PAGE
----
Ethics, Economics and Crowdfunding
From early arcade games to today’s console, PC and mobile games, the economics of development play a very large role in the kinds of games that get developed and released in the marketplace. Capital, as in all other industries, fuels those who know how to amass a large profit. These gains allow the industry to indulge in ballooning budgets following on the heels of successful (and formulaic) hits. In today’s world, it’s impossible to secure an investor without mentioning “free to play,” “online co-op,” “retention numbers,” and “virality.” This is disappointing because it goes against everything the arcade industry taught us.
How did we get here? And how did crowd-funding services like Kickstarter enter the picture? I’m placing my bets that it all happened as a reaction to the endless cycle of first-person shooters and other easily replicated console and “casual” games.
In the early 1980s, video games were pure—created to “entertain,” and nothing else. Arcade machines were dreamlike, much like a magic show at a party. Kids were enthralled and lost in wonderment, while adults were bewildered. Back then, none of us predicted that games would quickly become a massive industry. Arcade games had invented the compulsion cycle; I call it the “Climax Effect.”
Before closing your browser window, consider this: Every arcade and handheld console game begins with slow pacing and deliberate, rising tension. As the difficulty level increases, players push themselves to prevent an early “game over” screen. If game over is unavoidable, most games will still celebrate the player’s performance with a massive fireworks display accompanied by the classic “high score” table. The relationship between game design and climax-inspired mechanics resulted in a heavily involved (and sometimes addicted) player base made primarily of young male teenagers.
Money for Nothing
In the late 1990s, investors recognized the profit potential of games in various areas:
- Advertising (franchises based on sporting associations like FIFA, NBA, NFL)
- Stickiness (MMOs)
- Transmedia (leveraging a franchise to sell products in a number of different media)
- Propaganda (using games for political benefit – such as first-person shooters that demonize nationalities other than North American and/or European)
The arrival of investors resulted in a decrease of developers with moral sensitivities. The industry became riddled with games displaying gratuitous violence, excessive gore, and blatant sexism. Jon Shafer recently stated in his “Ethics in Game Design” Gamasutra article:
“Games exist to entertain people, and that should be the driving force behind their creation. Find effective ways to provide players with experiences they value and you’ll make money.”
He later says that he is trying to draw a line somewhere. I believe it was easy for investors to forget about that line because there isn’t a sole person in a large game development studio or publisher who is fully responsible for an entire game—which makes it easy to blame others.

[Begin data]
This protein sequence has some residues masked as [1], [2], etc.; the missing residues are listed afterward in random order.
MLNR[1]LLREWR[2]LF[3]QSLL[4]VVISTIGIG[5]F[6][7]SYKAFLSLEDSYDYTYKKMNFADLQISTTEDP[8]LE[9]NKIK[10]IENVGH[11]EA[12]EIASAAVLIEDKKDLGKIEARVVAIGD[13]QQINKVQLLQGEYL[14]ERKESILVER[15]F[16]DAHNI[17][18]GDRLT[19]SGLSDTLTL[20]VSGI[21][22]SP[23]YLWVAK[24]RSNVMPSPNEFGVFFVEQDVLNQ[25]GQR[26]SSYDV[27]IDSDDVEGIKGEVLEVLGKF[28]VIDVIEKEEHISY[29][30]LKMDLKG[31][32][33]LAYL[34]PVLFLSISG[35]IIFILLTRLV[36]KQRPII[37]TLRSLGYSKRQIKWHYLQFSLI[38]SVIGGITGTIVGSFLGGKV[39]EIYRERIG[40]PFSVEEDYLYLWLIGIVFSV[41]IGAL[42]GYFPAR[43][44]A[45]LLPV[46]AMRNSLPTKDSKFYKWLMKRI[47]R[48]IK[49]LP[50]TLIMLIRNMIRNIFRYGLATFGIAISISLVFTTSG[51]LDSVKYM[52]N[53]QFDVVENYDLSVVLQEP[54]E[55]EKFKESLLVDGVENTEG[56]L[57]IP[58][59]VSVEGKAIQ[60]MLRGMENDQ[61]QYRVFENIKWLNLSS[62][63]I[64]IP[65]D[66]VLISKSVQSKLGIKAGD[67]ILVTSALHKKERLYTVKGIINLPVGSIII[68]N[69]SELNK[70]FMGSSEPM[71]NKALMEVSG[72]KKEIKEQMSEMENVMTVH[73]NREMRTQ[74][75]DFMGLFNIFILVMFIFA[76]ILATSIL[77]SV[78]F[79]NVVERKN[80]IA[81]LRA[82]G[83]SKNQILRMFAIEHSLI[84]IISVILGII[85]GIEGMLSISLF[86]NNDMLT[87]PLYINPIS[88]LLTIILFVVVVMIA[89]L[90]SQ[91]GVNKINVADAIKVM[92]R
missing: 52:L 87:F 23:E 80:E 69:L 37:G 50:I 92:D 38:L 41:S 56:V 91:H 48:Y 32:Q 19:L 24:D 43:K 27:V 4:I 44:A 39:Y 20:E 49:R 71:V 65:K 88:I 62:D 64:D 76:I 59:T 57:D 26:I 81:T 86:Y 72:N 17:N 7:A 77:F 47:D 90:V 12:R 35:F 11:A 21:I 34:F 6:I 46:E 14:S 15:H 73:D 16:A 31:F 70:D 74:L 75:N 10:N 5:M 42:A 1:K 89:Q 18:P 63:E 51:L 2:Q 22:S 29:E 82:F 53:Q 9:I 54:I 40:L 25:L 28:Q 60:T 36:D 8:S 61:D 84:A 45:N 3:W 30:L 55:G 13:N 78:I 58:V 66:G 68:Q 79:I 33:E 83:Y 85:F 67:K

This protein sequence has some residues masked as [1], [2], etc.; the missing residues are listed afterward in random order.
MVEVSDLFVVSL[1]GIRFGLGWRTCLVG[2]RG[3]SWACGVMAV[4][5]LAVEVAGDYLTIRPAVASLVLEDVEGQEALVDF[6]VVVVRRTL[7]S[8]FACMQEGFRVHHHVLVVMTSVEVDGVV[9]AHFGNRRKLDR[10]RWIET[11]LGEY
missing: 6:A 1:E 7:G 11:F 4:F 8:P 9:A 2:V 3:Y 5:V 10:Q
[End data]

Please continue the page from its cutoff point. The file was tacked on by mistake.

Another Gamasutra article by Charles Cox (“Why I’ll Never Work on First-Person Shooters Again”) led many in the industry to question themselves.
In 2001, video games became the most alluring sector for those who wanted to make quick money. Publishers rose and conquered. They created their cash cow IPs by spending millions and earning billions. Today, AAA sequels are still battling each other to the death until there are no survivors.
By 2008, as the Internet spread through most of the developed world, a new genre known as “casual games” was invented. A mixture of the climax effect of 1980s arcade games, egocentric MMOs such as EverQuest and World of Warcraft, and slot machines, casual games soon became the next big thing.
It was the time of “whale hunts”: Tadhg Kelly wrote a priceless article on Gamasutra about the compulsive nature of casual games called “Ethical Design: Are Most Social Games Just Virtual Slot Machines?”
As a game studio, we created and monetized a social game and we also realized the ethical problems on the road. Casual games are bloody, and unethical by their nature – just like real whale hunting. Many non-gamers have become “customers”: unassuming minnows, sly catfish, and imposing whales. Facebook dominated the social network wars with casual games and smartphones soon after—going from “tools for business” to questionable “free-to-play slot/arcade machines.” New publishers arose and old publishers bought small previously indie studios. Nothing changed.
The opposite side of the coin was also boosted by connected technologies such as digital distribution. Here was a way to distribute games bypassing all those greedy publishers! It led to a few indie game developers who are now seeking to learn from the last 30 years of gaming to (finally!) explore the true language of interactivity.
In my opinion, this is the only honest thing done by the industry . . . ever.
Crowd-funding is making games that had been turned down by publishers a reality. It’s giving originality a second chance. Individual players, each with their own aesthetic sensibilities, are helping developers make their “dream games.” Without services like Kickstarter, we would be stuck in a never-ending hell of sequels and licensed games. I believe we have finally democratized the game industry, and it’s a beautiful thing.
I want to end with a note about our game, Monochroma. In it, we’re trying to ask a serious question: How does it feel to be a consumer? We believe we’re telling a dramatic story that makes players question the ethics of economic realities they face every day as consumers. A publisher would laugh at us if we said this in a meeting; I guess it’s good that we don’t have one 🙂